Multiple Configurations for the VIA C3
As mentioned at the beginning of this article, the CPU used for this series of tests is a VIA C3 800MHz CPU running with a 133MHz FSB. 256MB of PC133 SDRAM is used, along with a WD 200BB 7200 PRM hard disk, an Afree 10x ATA/33 DVD drive and a 3.5″ floppy disk drive. I ran the test under Windows ME at 1024×768/16bit at 85Hz and used the integrated sound supplied with each Mainboard (VIA for the Soyo, C-Media for the Asus). I would have used a lower resolution, since I feel it would be more common for a system of this class to use 800×600, except some of the tests I ran require the higher resolutions. Just goes to show you that sometimes you really should pick the test based upon the market the product is intended for, but I think these days we are set in a mode of looking for the ultimate performance under the latest most intensive programs.
I first started off testing with the Asus CUV4X-V mainboard that VIA supplied with the CPU – a full featured, full size, ATX Socket 370 Mainboard using the VIA PM133 chipset with the S3 Savage 4 AGP 4X graphics integrated into the chipset and an above average C-Media AC97 sound chip. The VIA PM133 is probably one of the best chipsets to mate up with the VIA C3 since it offers not only a good 3D graphics engine based on the S3 Savage 4, but it also supports using an AGP 4X card if you wish to upgrade for better performance or fill specific needs. An Intel 810 or 815 chipset would also be a very good choice, as its graphics performance is very similar. It uses a bit less CPU when using the integrated graphics, but also has a bit less 3D performance. I normally do my testing on a bench, and I was a bit curious as to how well the Coolermaster passive heatsink would perform, since I did not have the luxury of air flow across it from the power supply exhaust fan. But the temp was about (using an Infrared sensor) 46C for the CPU and 66C for the chipset, even in a room with an ambient temp of almost 90F.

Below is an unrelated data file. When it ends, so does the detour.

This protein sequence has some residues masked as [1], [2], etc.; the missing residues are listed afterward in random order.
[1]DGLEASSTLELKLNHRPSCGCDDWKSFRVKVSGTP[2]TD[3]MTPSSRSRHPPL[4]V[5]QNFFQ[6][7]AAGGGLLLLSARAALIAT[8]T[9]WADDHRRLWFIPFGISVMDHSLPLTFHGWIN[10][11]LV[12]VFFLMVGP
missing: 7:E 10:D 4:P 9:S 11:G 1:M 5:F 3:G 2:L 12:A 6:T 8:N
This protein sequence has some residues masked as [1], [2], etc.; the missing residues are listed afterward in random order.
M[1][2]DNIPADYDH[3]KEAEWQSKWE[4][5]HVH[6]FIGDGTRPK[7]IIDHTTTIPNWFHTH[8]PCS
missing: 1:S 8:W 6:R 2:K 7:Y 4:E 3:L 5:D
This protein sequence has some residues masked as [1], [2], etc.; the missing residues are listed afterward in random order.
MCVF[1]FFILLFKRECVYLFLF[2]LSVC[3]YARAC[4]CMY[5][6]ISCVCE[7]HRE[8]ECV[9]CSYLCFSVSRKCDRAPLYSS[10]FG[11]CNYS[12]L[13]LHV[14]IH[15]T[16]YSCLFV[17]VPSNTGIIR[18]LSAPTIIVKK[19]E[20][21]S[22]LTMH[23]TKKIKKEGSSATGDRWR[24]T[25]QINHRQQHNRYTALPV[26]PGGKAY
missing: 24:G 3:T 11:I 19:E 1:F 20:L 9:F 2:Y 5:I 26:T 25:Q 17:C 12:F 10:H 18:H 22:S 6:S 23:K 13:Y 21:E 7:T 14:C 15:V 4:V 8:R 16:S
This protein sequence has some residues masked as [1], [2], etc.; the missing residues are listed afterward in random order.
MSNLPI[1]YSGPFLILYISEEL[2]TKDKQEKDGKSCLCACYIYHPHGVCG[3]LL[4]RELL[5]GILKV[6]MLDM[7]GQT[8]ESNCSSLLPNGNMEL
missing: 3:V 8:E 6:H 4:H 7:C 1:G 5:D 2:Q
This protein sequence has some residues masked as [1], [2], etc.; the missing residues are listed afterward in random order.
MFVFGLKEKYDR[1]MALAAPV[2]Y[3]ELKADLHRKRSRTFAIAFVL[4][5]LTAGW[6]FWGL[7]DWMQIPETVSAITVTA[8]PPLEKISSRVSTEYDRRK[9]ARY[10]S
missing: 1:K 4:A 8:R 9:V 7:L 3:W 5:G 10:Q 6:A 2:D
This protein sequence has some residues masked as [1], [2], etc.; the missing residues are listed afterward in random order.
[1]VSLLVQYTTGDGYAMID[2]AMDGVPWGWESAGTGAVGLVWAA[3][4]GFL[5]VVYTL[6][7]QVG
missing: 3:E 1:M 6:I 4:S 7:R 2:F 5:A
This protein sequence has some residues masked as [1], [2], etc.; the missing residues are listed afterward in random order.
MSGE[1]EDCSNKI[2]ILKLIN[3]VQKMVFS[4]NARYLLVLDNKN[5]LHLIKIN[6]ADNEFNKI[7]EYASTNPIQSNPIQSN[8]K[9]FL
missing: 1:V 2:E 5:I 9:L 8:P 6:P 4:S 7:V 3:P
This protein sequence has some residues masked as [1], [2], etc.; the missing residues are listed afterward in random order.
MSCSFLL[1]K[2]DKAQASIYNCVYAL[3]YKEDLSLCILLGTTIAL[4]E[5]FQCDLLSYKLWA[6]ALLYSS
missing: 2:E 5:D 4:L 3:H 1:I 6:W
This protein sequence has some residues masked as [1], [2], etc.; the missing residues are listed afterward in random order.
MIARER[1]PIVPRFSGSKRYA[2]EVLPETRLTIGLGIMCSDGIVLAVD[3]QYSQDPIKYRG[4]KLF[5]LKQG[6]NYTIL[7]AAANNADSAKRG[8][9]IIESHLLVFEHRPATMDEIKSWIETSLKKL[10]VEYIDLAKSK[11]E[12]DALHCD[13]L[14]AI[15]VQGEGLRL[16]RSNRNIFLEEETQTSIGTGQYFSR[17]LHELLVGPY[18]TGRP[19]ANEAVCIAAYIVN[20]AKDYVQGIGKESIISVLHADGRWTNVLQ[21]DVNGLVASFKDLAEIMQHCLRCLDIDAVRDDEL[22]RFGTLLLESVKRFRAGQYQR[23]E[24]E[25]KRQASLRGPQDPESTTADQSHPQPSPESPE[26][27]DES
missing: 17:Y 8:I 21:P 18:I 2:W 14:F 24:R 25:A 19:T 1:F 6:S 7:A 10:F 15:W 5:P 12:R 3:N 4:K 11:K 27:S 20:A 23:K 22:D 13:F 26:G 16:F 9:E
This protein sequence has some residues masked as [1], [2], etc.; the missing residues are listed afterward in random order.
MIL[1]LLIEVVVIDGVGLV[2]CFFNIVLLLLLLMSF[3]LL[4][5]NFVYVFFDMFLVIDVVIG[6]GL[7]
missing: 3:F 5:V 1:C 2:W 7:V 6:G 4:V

CoolerMaster Passive cooler on the Asus CUV4X-V
I then installed an nVidia GeForce II MX 200 32MB AGP card. This is easy, as you just install it in the AGP slot and the integrated video is automatically fully disabled. I chose that video card for its up to date capabilities, low cost, low current draw and minimal heat output using just a passive cooler on the video chip. Next, I tested using the Soyo 7EVM Micro ATX Mainboard using the VIA PLE133 chipset installed in a Micro ATX case. The PLE133 chipset uses a Trident based graphics engine that is not designed for graphics intensive programs or games, supports only AGP 2X mode and does not support an AGP slot like the PM133 does. Both the PLE133 and PM133 use part of the system memory as dedicated video memory, and it can be adjusted on the PM133 to a large enough size to meet the demands of most graphics programs.
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